Over the course of the next 48 hours, that scenario replayed itself repeatedly. “Where are you in from? How long you here for?” And of course, “How’s your team looking this year?”
Everywhere we went, we were greeted by a bright visual mix of shirts and hats bearing the logos of the Cubs, the Reds, the A’s…and well, pretty much every one of the 15 teams that call Arizona their Spring Training home. It was like a political convention – minus the nasty name-calling.
We were all scouting the opposition, some of us more seriously than others. We were also on the lookout for Baseball’s Next Big Thing, so that on that future date when he was inducted into the Hall of Fame we could say “I saw him in Spring Training, before anybody else had heard of him.” A strong candidate to fill that role was the Giant’s rookie first baseman Brandon Belt, whose name is a perfect description of what he does to a baseball. In his first four times up, he walked, singled, doubled and launched a 400-foot opposite-field home run. I thought I was going to have to wipe the saliva off of Kels’ face.
Belt’s batting heroics and Lincecum’s seven strikeout performance were the catalysts for a 5-3 San Francisco win, which put a warm smile on the faces of Giants fans. The game had clocked in at 2 hours and 28 minutes, and we were left wanting more. We hadn’t even finished our bag of peanuts when the final out was recorded. So we lingered in our seats for several minutes before slowly meandering toward the exit. And that bit of loitering exposed us to an extra bit of entertainment: The Senior Stroll.
If there is one single thing I would pick to personify the difference between Spring Training and the regular season, it would be the Senior Stroll. It’s pretty much a universal promotion at major and minor league ballparks across the country to offer kids the chance to line up and run around the bases after the pro game is over – and there is never a shortage of takers. Here in Glendale there was a new twist on the concept.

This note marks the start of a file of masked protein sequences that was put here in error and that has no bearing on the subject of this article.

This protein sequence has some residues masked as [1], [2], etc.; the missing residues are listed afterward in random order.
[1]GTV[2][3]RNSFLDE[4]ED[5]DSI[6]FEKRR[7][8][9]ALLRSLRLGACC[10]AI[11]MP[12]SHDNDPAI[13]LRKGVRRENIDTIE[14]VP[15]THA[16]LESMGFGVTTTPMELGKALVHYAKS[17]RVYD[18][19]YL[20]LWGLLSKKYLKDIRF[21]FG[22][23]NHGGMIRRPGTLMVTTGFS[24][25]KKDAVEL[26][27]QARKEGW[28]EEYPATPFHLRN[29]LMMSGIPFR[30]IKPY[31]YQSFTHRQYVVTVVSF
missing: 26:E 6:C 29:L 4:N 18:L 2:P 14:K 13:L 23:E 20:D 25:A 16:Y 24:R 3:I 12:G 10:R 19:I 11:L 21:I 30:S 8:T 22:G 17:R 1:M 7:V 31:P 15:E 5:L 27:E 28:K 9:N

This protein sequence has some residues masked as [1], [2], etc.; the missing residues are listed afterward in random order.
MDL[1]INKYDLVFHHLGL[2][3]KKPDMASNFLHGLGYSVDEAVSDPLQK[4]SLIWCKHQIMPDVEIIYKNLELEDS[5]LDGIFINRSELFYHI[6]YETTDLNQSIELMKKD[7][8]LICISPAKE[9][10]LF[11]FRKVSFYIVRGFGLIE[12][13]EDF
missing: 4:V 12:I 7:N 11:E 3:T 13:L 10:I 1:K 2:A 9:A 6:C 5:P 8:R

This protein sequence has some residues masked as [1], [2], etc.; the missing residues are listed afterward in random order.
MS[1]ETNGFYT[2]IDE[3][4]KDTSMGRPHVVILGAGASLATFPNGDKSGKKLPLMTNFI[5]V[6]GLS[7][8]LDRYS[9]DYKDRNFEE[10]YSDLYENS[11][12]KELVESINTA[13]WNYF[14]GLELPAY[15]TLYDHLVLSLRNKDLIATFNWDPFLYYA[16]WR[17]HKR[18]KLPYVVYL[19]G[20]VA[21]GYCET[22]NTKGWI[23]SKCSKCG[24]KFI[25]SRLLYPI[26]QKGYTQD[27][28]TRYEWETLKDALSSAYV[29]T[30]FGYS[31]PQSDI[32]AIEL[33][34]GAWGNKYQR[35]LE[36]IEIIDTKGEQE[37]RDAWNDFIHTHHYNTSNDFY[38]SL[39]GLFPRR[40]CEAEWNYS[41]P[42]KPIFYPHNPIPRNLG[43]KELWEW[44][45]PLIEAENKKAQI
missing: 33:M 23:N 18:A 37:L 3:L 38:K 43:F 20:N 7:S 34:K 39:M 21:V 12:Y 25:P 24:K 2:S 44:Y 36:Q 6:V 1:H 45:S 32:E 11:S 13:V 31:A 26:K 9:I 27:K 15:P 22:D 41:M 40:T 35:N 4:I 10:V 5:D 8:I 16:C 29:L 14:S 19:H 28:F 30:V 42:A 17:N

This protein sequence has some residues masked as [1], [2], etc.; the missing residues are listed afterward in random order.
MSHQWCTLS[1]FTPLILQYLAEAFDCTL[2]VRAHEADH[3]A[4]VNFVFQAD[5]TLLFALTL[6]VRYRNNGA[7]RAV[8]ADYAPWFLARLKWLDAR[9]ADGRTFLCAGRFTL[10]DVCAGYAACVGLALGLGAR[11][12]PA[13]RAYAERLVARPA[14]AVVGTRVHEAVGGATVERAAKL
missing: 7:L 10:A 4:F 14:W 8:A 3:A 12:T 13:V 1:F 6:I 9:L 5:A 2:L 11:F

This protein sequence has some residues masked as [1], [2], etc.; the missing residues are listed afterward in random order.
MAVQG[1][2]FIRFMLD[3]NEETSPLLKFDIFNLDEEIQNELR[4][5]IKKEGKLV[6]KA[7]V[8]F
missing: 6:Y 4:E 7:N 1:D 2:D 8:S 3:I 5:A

The line of men and women “of a certain age” waiting their turn to Stroll began at first base and snaked all the way up the grandstand aisle, spilling out onto the concourse above. And the event was every bit as festive and euphoric as those involving their grandchildren. As they toured the base paths, they laughed and joked, hamming it up for pictures that documented this distinctively American activity. The musical accompaniment wafting through the P.A. system? A Sinatra medley, followed by Wayne Newton singing Danke Schoen (“Bueller?…Bueller?). There was just one rule: No sliding.
They were still at it as we slowly wound our way through the meticulously landscaped complex to the parking lot, passing signs all along the way that bore the official Cactus League mantra: “Beware of Flying Bats and Balls”.
Yes indeed, for every ending there is a beginning. When one wonderful thing reaches its conclusion, there is always something else to look forward to. Becoming eligible for your first Senior Stroll, for example.
To be concluded in next post…